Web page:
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The Madura Municipal Council Through Its Commissioner, Mr. Rajiah D. Paul Vs. the Madura, Etc., Devasthanams Represented by Its Executive Officer, Mr. R.S. Nayudu - Court Judgment

LegalCrystal Citation
SubjectMunicipal Tax
CourtChennai
Decided On
Reported inAIR1942Mad658; (1942)2MLJ269
AppellantThe Madura Municipal Council Through Its Commissioner, Mr. Rajiah D. Paul
RespondentThe Madura, Etc., Devasthanams Represented by Its Executive Officer, Mr. R.S. Nayudu
Cases ReferredPalni v. Sri Dandfiyuthapani Devasthanam Palni
Excerpt:
- - the shops and stalls were, like the power house in the municipal council, palni v. sri dandfiyuthapani devasthanam palni air1941mad185 ,being used for commercial as well as religious purposes and this makes them taxable.abdur rahman, j.1. this appeal arises out of a suit brought by the madura devasthanam against the municipal council, madura, for a declaration that the building and lands described in the schedule annexed to the plaint were exempt from payment of the property tax to the defendant municipality. the defendant municipal council justified the assessment in reply and contended that in so far as the items contained in the schedules were used for commercial purposes and could not be said to form a portion of the temple property, they could not be exempt from the payment of the tax. the learned subordinate judge of madura held that the items covered by item 1 were not liable to be assessed but those described in items 2 and 3 were so liable. the madura municipal council has preferred an appeal.....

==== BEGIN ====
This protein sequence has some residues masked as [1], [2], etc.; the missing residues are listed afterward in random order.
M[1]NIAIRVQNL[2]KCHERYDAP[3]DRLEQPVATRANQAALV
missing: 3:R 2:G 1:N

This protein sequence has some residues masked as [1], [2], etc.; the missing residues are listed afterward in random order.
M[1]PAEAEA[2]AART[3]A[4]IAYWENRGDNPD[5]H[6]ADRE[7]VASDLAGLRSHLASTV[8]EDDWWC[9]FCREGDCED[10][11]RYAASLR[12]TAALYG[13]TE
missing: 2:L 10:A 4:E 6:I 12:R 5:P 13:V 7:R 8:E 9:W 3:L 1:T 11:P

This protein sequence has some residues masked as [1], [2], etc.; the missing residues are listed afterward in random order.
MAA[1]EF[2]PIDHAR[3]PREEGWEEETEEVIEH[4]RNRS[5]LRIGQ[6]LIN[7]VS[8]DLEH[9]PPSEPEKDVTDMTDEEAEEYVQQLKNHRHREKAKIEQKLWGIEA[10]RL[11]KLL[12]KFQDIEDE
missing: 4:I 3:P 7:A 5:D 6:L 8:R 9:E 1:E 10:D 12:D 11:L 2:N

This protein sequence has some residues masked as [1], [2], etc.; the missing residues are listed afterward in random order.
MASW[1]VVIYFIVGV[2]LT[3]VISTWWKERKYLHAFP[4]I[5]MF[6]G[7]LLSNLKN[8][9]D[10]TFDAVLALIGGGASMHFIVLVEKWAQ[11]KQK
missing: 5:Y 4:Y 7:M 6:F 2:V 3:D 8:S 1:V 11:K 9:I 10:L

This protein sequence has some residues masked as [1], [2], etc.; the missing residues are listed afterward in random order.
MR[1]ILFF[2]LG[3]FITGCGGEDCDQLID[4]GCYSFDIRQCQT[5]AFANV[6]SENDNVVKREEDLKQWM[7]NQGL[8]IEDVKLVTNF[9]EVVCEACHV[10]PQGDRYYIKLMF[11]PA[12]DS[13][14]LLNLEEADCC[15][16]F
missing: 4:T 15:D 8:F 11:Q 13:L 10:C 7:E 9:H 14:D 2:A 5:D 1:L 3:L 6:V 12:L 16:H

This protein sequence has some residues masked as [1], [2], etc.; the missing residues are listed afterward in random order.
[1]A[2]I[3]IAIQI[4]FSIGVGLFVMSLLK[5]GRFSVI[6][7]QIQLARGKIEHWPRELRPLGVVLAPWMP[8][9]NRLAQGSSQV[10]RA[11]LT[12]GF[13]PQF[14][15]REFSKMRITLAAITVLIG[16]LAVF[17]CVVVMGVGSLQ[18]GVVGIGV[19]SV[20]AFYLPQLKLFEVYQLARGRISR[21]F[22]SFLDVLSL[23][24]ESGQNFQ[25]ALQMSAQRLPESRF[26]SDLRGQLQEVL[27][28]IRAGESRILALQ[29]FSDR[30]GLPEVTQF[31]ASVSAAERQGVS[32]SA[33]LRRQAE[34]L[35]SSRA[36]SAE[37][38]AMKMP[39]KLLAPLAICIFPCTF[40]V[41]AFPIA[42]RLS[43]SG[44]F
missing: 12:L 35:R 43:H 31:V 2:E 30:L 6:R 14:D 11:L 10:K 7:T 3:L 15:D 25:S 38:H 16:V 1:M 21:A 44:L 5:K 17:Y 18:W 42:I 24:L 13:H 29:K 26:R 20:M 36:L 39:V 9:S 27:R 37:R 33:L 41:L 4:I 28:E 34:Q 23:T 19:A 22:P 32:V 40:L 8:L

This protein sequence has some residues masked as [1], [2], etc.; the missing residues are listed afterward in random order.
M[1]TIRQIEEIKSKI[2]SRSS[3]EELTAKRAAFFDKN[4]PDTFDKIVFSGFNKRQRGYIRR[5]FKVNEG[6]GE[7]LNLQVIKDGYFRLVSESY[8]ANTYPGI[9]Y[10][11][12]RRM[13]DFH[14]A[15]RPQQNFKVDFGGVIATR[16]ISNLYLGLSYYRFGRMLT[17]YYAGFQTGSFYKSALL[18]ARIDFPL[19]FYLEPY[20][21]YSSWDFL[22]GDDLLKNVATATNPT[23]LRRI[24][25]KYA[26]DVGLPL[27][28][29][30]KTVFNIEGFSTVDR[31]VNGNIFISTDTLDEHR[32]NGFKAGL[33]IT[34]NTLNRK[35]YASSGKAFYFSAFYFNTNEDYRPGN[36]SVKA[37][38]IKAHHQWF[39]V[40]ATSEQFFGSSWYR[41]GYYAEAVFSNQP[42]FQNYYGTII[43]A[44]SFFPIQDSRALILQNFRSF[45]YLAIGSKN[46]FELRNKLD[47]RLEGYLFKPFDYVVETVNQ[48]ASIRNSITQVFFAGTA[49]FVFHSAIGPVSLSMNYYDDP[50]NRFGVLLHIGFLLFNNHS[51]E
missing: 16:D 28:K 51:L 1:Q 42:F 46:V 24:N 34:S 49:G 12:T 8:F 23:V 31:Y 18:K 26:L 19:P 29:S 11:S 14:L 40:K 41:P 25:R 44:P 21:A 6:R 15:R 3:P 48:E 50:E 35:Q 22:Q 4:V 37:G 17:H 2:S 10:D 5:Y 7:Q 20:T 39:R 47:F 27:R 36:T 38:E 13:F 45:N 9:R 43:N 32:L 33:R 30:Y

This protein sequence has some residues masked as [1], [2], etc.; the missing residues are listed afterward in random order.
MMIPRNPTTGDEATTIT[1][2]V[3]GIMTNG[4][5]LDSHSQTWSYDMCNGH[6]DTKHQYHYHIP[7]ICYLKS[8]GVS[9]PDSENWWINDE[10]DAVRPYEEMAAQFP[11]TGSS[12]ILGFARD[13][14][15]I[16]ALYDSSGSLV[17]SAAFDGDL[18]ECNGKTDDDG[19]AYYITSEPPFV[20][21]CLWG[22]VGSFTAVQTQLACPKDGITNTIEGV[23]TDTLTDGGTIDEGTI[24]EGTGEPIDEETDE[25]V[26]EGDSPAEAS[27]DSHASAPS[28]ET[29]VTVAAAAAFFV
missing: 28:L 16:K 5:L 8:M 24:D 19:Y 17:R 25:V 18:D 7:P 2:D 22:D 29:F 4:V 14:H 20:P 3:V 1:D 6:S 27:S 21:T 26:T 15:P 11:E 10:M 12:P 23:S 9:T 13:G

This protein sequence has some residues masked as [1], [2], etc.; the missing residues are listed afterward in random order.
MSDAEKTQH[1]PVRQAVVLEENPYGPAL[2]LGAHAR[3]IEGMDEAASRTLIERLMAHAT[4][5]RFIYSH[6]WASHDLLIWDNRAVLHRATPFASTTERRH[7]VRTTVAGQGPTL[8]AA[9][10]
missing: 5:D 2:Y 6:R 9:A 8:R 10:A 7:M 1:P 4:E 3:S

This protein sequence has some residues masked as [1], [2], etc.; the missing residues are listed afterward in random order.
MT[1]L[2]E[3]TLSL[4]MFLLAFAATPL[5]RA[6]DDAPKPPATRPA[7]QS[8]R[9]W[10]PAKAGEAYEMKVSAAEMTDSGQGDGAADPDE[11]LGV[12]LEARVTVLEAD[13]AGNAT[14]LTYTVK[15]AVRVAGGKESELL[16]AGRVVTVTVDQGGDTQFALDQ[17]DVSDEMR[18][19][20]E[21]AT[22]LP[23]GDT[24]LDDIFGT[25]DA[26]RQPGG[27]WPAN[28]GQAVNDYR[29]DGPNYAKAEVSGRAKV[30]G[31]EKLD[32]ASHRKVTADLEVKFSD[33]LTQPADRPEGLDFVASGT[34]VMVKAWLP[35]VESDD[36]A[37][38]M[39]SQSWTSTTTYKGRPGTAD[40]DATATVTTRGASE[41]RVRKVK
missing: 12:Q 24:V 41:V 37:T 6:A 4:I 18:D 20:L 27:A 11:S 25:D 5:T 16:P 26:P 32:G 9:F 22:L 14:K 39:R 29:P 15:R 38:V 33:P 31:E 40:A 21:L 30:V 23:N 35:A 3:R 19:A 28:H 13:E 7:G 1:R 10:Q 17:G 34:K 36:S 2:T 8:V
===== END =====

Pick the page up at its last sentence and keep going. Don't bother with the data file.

Judgment:

Abdur Rahman, J.